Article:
For women, resentment can be a radical act
Last week, I found out that a man who did some pretty awful shit to me in college had died.* We hadn’t spoken in 25 years, though he tried to get in touch after my last book was published—leaving a handful of unsettling voicemails with my agent. Despite the decades passed, my fear felt fresh enough that I had my husband listen to the messages. I was afraid of falling apart if I heard his voice.
From what I could gather, he struggled with addiction and mental health issues, and lived a difficult life. And so my immediate reaction when I found out that he had passed away wasn’t relief, but sadness for his parents. And for him. Which, to be honest, infuriated me.
I’m glad that I’m empathetic. I want to be a good person. But all of my life, I’ve felt bad for the men who’ve hurt me—making excuses for their behavior, pitying their terrible childhoods, or ruminating on how fraught their internal lives must be to have done what they did.
For so long, I’ve done what women have been raised to do: Put bad men’s humanity above my own. And while I respect those who believe forgiveness is key to your own healing or growth, I’m fucking over it.
Last week, a young man who admitted to raping and sexually assaulting four girls—one of whom he told to “stop being such a baby” because she cried during the attack—was given probation. The judge, who said he prayed over the decision, decided that jail time wasn’t “appropriate.” A few days later, multiple men accused of sexual abuses (including Marilyn Manson and Louis CK) were nominated for Grammys.
There is a theme to who gets forgiven and who is expected to forgive.
When men hurt women, there is barely a pause before we start asking when they will be given a second chance. Never mind that those we are scolded to absolve often do nothing to earn their redemption, or that thought is rarely given to the women’s lives and careers they’ve upended or destroyed. When it comes to powerful white men, we skip straight to absolution.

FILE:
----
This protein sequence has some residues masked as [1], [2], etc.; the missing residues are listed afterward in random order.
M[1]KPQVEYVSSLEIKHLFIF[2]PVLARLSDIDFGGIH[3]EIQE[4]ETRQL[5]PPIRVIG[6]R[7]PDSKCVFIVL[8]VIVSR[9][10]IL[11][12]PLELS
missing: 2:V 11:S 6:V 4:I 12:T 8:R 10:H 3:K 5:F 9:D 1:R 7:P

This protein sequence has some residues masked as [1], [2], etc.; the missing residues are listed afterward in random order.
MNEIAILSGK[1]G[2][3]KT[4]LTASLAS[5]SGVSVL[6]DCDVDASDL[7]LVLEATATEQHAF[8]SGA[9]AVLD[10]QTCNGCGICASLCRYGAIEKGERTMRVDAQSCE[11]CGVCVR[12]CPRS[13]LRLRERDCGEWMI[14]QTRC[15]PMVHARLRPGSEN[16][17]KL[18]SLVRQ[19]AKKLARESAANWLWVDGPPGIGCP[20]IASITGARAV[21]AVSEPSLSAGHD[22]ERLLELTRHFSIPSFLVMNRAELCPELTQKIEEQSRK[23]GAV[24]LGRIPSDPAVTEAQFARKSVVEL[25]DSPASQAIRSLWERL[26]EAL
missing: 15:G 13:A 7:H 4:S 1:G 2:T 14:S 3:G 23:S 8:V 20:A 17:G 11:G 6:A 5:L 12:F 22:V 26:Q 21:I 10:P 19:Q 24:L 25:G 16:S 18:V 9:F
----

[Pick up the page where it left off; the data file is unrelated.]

We’re told that forgiveness is for our benefit. That we’ll never move forward without it; that our compassion and empathy is necessary to heal wounds.
I’ve come to a different conclusion: Forgiveness is a racket. A uniquely feminized scam to ensure the oppressed and mistreated redirect their anger inward instead of at those who have wronged them. (When it comes to harms like discrimination or sexual violence, it’s also a clever way to make a systemic issue an individual problem.)
In a world that tells women we’re overreacting—or gaslights us into doubting our own experiences—resentment can be a radical act. Refusing to forgive acknowledges just how deep your hurt really is: When the people around you want you to just move on or let it go, your fury honors what really happened. Sometimes that feeling is the only “proof” we have.
So yes, I do feel badly for the family of the man who caused me so much pain all those years ago. I even have some compassion for him, a person who obviously struggled. But my rage remains, and it always will. You can have empathy and still decline to forgive. You can be a good person and hold onto a grudge.
For some women, forgiveness may do what it’s said to do—free them from anger in a way that helps rather than diminishes. I’m happy for them.
There are advantages to the high ground. But the air is too thin up there for me—and I’m tired of suffocating.
*I don’t want to rehash the details here, but I wrote about it in Sex Object if you’re interested.